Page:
Controversial – I know.
When I was young, I was given a life insurance policy by my father. He was a migrant to Australia and worked hard to put aside some money each month to pay for it. When I turned 18, he pulled me aside one day and handed it over to me – including the responsibility for maintaining it. I cashed it in of course – I have no recollection of what I spent the money on but it’s all gone. I don’t regret that as much as the fact I never thanked him for his efforts.
It’s a sad but true axiom: people don’t value what they get too easily. Or to put it another way – the more people invest in something – the more highly they regard it. (see Cialdini’s “The Psychology of Influence and Persuasion”). We’ve noticed that ourselves when we’ve been approached to run events for charities for free. We’re happy to do it but we often find our service is relegated to the back of the queue and ‘paid’ services are prioritised. So we now ask for a small fee – even a donation to a good cause just to ensure that our service is scheduled and actually runs.
In your workplace program, you might have noticed that when you book, for example, a masseur, yoga practitioner, or exercise class that initial interest is high but on the day many people drop out. They know that if they came they would get a lot out of it but other more pressing issues take precedence. In some cases, it’s fair enough – but it can result in empty slots, wasted money, and a devaluing of your wellbeing program.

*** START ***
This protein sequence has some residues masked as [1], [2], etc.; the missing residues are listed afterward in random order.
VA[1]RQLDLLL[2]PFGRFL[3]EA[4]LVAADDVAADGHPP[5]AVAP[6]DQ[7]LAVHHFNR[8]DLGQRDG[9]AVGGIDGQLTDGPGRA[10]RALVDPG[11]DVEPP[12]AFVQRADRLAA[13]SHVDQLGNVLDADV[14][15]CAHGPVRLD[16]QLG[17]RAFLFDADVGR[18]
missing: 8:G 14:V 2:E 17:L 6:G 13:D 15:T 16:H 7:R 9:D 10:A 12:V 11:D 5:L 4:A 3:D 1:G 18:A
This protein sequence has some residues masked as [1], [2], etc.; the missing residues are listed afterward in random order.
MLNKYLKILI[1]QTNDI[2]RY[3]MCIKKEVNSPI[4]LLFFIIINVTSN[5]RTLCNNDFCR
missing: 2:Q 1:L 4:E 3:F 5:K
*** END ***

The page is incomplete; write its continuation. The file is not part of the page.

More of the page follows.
One solution is to charge for the session. Charging forces people to commit and raise the importance (and value) of your event in the minds of participants. It doesn’t have to be a lot of money – a co-payment as small as $5 will do. If there’s a philosophical objection to charging you can always donate the funds to a good cause or re-invest it in your organisation’s social club or wellbeing program. Another way to increase attendance is to ensure that everyone signs onto an attendance schedule that is posted in a public place. Both of these will help.
Co-payments also send an unconscious message to your staff – looking after your wellbeing does have a cost associated with it – be it money or time or effort. You might try to minimise it but like all good things – you get out of it what you put into it. Your wellbeing is important enough to put effort into. Just keep the co-payments small enough not to exclude anyone.